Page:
Reuters will fact-check Facebook and Instagram posts ahead of 2020 election
This story is part of , CNET’s full coverage of the 2020 elections.
Reuters has announced it will help Facebook and Instagram identify fake news posts. As part of Facebook’s third-party fact-checking program, Reuters will comb through photos, videos, headlines and other posts in English and Spanish on Instagram and Facebook to identify and review stories, and determine whether they’re fake. Reuters will be posting its findings on a special blog.
The fact-checking process will help find “the magnitude of misinformation taking place around the world,” Jess April, Reuters director of Global Partnerships, said Wednesday. “It’s a responsibility for news organizations and platforms to halt the spread of false news.”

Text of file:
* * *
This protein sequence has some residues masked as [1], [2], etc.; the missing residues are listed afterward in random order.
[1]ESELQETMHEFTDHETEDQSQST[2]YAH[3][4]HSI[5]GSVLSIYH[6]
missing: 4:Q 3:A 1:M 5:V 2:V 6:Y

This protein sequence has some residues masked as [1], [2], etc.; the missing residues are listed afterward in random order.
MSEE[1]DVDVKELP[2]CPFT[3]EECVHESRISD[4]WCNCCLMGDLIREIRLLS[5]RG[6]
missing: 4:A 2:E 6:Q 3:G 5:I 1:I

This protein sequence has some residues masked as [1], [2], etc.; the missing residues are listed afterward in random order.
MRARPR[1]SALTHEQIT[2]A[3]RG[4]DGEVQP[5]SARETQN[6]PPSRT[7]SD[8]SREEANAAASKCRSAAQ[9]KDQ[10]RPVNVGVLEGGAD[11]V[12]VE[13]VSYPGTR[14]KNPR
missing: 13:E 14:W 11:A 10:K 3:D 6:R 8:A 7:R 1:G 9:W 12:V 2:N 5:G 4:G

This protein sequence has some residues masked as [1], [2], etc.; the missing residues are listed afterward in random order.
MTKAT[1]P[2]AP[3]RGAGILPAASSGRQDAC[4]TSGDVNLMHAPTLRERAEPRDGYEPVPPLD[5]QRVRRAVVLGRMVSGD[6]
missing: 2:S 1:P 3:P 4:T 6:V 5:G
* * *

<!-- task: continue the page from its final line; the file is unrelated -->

Facebook is “thrilled” to have Reuters help it “fight misinformation,” Keren Goldshlager, Facebook Integrity Partnerships, said.
Some of the posts already on Reuters’ fact-checking blog include determining a video, purporting to be footage of the helicopter crash that killed Kobe Bryant and eight other people, as false; a video on Twitter showing a family escaping the Australian bushfires to be true; and images on Facebook showing dead fish in an Australian river to be true.
The news comes ahead of the 2020 election, as social media companies deal with fake news posts and deepfakes.
Deepfakes, video forgeries that make people appear to be doing or saying things they didn’t, are the moving-picture equivalent of bogus images created with programs like Photoshop. Deepfake software has made manipulated videos accessible and increasingly harder to detect as fake.
In the past month,, but has faced , and Google’s parent company with a bogus photo detector. You can also .